Chorleywood bread process

Chorleywood
The Chorleywood bread process (CBP) is a process of making dough in bread production.wikipedia
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Bread

breadsbreadmakingleavened bread
The Chorleywood bread process (CBP) is a process of making dough in bread production.
The Chorleywood bread process was developed in 1961; it uses the intense mechanical working of dough to dramatically reduce the fermentation period and the time taken to produce a loaf.

Chorleywood

Chorley WoodChorleywood Golf ClubChorleywood UD
The process was developed in 1961 by the British Baking Industries Research Association based at Chorleywood in Hertfordshire, and in 2009 was used to make 80% of the United Kingdom's bread.
This resulted in the Chorleywood Bread Process which is now used in over 80% of commercial bread production throughout the UK.

Flour treatment agent

bread improverimproving agentmaturing agent
*Flour treatment agent
*Chorleywood bread process

Manufacturing

manufacturermanufacturemanufacturers
The Chorleywood bread process (CBP) is a process of making dough in bread production.

Hertfordshire

HertsCounty of HertfordHertford
The process was developed in 1961 by the British Baking Industries Research Association based at Chorleywood in Hertfordshire, and in 2009 was used to make 80% of the United Kingdom's bread.

Protein (nutrient)

proteincrude proteinproteins
Compared to the older bulk fermentation process, the CBP is able to use lower-protein wheat, and produces bread in a shorter time.

Wheat flour

cake flourwheatflour
CBP is able to use lower-protein wheat because some protein is lost during bulk fermentation of traditional bread; this does not occur to the same degree in mechanically developed doughs.

Grist

grist for the mill
The process had an important impact in the United Kingdom where, at the time, few domestic wheat varieties were of sufficient quality to make high quality bread products; the process therefore permitted a much greater proportion of lower-protein domestic wheat to be used in the grist.

Wheat

cornTriticumdwarf wheat
Compared to the older bulk fermentation process, the CBP is able to use lower-protein wheat, and produces bread in a shorter time.

Vitamin C

ascorbic acidascorbateC
This is achieved through the addition of Vitamin C, fat, yeast, and intense mechanical working by high-speed mixers.

Fat

greasetotal fatdietary fat
This is achieved through the addition of Vitamin C, fat, yeast, and intense mechanical working by high-speed mixers.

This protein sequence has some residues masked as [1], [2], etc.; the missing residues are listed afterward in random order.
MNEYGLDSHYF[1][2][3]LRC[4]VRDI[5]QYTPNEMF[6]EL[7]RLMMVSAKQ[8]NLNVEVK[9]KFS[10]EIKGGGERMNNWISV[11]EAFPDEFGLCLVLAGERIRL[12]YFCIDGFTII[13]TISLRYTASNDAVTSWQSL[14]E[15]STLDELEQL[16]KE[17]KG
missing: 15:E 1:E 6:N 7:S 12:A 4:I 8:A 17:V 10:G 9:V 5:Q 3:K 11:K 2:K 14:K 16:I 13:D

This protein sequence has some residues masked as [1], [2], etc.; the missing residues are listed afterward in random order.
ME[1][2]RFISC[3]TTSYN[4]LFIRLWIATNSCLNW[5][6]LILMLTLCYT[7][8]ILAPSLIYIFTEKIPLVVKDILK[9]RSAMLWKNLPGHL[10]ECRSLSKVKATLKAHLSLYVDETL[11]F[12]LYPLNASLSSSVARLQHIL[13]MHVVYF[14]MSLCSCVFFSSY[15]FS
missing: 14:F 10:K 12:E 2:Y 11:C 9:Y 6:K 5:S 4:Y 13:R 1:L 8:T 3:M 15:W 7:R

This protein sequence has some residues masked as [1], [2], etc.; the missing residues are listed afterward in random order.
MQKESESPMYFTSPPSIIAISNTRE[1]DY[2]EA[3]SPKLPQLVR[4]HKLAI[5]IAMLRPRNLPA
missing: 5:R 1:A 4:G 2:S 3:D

Yeast

yeastsbrewer's yeastbudding yeast
This is achieved through the addition of Vitamin C, fat, yeast, and intense mechanical working by high-speed mixers.

Emulsion

emulsifieremulsifiersemulsification
Flour, water, yeast, salt, fat, and, where used, minor ingredients common to many bread-making techniques such as Vitamin C, emulsifiers and enzymes are mechanically mixed for about three minutes.

Enzyme

enzymologyenzymesenzymatic
Flour, water, yeast, salt, fat, and, where used, minor ingredients common to many bread-making techniques such as Vitamin C, emulsifiers and enzymes are mechanically mixed for about three minutes.

Proofing (baking technique)

proofingproofedcouche
Each piece of dough is then shaped (moulded), placed in a baking tin and moved to the humidity- and temperature-controlled proofing chamber, where it sits for about 45–50 minutes.

Organic food

organicorganic foodsorganic produce
Many "speciality", "crusty", and organic breads are produced this way.

Vienna bread

Vienna ProcessHungarian high-milled flourVienna loaf
* Vienna bread, early innovative European bread process

East of England

Easteastern EnglandEastern
The Chorleywood bread process from 1961 changed bread production all over world.

Aerated Bread Company

ABCA.B.C.A.B.C. tea shops
The Dauglish method survived its creator, and Dauglish's company survived him by well over a century, but his method was later superseded by the adoption of mechanical, high-speed dough processes such as the Chorleywood Bread Process (CBP), now responsible for 80 percent of U.K. bread production.

Culture of England

Englishquintessentially EnglishEnglish culture
Since the 1960s much commercially produced bread has used the Chorleywood bread process, but from the 1990s there has been growing interest in artisanal and home baking as well as sourdough bread.

Bread in culture

Bread has a significance beyond mere nutrition in many cultures
There are many variations on bread rolls, such as baps, barms, breadcakes and so on. The Chorleywood process for mass-producing bread was developed in England in the 1960s before spreading worldwide.

Joseph H. Hulse

Later, during his researches at the Royal College of Science and Technology, he is known to have contributed in the development of Chorleywood Bread Process, a project the British Baking Industries Research Association (BBIRA) completed in 1961.

Isoflavone

isoflavones
In countries using the chorleywood bread process, such as in the UK, bread is a source of isoflavones from soy.

History of bread

breaddifferent historyfirst breads
A major change was the development in 1961 of the Chorleywood Bread Process.